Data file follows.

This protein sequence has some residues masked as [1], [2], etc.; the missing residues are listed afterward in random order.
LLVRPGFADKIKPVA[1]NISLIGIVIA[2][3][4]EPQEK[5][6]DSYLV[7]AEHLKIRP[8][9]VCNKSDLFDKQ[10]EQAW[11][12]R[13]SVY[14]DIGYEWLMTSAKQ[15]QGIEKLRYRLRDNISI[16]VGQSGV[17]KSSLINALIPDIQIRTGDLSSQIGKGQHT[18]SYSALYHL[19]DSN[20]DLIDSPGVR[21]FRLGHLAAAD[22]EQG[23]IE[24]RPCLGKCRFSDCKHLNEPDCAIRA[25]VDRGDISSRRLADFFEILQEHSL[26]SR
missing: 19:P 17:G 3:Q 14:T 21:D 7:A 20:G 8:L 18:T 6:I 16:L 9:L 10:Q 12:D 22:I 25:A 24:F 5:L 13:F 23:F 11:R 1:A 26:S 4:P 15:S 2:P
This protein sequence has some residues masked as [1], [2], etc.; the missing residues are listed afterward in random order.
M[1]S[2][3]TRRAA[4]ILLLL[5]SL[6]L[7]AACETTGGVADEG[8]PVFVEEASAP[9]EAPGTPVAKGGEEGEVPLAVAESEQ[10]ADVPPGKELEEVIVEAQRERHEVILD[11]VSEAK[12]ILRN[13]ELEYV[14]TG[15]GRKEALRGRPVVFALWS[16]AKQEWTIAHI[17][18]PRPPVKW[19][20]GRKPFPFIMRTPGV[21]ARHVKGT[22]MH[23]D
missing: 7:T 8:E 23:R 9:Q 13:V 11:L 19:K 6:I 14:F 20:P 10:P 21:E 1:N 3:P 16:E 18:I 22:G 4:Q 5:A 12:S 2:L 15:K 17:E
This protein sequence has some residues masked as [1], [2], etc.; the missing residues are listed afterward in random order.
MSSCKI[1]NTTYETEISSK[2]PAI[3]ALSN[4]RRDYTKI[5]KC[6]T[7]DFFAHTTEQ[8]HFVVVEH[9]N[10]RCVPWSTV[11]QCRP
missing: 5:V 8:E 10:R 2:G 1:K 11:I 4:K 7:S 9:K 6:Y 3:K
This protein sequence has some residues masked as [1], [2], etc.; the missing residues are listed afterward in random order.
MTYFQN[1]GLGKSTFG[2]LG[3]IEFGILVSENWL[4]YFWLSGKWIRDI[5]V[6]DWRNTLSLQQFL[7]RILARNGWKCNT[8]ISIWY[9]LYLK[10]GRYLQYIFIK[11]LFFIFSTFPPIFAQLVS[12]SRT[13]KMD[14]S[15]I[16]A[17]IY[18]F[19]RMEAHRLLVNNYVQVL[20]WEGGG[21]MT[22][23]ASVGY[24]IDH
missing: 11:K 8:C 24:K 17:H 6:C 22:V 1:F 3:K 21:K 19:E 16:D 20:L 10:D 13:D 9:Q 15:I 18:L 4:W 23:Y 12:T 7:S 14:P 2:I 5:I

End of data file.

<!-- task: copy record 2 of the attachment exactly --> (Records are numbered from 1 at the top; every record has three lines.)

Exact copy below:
This protein sequence has some residues masked as [1], [2], etc.; the missing residues are listed afterward in random order.
M[1]S[2][3]TRRAA[4]ILLLL[5]SL[6]L[7]AACETTGGVADEG[8]PVFVEEASAP[9]EAPGTPVAKGGEEGEVPLAVAESEQ[10]ADVPPGKELEEVIVEAQRERHEVILD[11]VSEAK[12]ILRN[13]ELEYV[14]TG[15]GRKEALRGRPVVFALWS[16]AKQEWTIAHI[17][18]PRPPVKW[19][20]GRKPFPFIMRTPGV[21]ARHVKGT[22]MH[23]D
missing: 7:T 8:E 23:R 9:Q 13:V 11:L 19:K 6:I 14:F 20:P 10:P 21:E 1:N 3:P 16:E 18:I 22:G 4:Q 5:A 12:S 2:L 15:K 17:E